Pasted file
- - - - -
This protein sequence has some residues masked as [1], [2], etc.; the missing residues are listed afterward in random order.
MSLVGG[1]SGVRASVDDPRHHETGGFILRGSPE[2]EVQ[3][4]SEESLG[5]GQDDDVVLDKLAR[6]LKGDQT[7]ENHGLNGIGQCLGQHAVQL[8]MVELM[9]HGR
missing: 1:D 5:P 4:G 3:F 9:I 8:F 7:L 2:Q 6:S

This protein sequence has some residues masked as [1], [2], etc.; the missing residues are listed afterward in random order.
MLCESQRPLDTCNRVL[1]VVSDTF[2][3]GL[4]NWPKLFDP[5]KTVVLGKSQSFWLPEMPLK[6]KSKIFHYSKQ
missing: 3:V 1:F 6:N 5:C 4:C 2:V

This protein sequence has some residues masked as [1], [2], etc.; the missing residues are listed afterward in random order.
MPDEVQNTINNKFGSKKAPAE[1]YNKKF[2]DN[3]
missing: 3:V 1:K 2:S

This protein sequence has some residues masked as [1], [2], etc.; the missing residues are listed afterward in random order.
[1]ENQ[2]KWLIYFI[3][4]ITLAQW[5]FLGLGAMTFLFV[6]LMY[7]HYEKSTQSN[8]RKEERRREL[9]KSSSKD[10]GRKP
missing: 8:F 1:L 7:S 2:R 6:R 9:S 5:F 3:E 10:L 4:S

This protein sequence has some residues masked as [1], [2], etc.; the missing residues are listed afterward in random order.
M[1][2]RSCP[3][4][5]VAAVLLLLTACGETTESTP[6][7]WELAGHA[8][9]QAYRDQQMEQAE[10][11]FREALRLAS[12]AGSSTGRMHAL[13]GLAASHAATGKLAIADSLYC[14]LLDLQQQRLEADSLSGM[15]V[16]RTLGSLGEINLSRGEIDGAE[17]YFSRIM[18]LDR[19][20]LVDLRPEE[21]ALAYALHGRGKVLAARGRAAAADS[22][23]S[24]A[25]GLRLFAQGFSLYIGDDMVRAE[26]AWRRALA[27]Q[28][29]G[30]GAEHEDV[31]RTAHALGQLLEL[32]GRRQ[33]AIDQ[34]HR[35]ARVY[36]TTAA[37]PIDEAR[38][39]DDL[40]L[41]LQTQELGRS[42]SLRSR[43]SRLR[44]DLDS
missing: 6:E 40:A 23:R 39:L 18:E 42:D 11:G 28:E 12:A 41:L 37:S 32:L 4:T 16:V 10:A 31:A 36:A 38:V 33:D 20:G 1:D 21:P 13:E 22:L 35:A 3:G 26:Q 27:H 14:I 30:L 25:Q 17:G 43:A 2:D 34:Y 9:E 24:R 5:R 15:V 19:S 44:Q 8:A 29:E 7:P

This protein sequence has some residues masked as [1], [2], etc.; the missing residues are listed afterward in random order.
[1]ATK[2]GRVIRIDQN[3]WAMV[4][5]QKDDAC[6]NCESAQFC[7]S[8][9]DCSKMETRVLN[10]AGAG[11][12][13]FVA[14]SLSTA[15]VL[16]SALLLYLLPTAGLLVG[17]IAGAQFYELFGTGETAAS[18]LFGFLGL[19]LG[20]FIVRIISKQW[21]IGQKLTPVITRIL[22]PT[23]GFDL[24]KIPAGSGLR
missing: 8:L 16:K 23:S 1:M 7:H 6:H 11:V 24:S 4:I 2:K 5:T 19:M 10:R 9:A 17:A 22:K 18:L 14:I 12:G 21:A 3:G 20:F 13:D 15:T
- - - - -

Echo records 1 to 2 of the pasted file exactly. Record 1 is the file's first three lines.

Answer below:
This protein sequence has some residues masked as [1], [2], etc.; the missing residues are listed afterward in random order.
MSLVGG[1]SGVRASVDDPRHHETGGFILRGSPE[2]EVQ[3][4]SEESLG[5]GQDDDVVLDKLAR[6]LKGDQT[7]ENHGLNGIGQCLGQHAVQL[8]MVELM[9]HGR
missing: 1:D 5:P 4:G 3:F 9:I 8:F 7:L 2:Q 6:S

This protein sequence has some residues masked as [1], [2], etc.; the missing residues are listed afterward in random order.
MLCESQRPLDTCNRVL[1]VVSDTF[2][3]GL[4]NWPKLFDP[5]KTVVLGKSQSFWLPEMPLK[6]KSKIFHYSKQ
missing: 3:V 1:F 6:N 5:C 4:C 2:V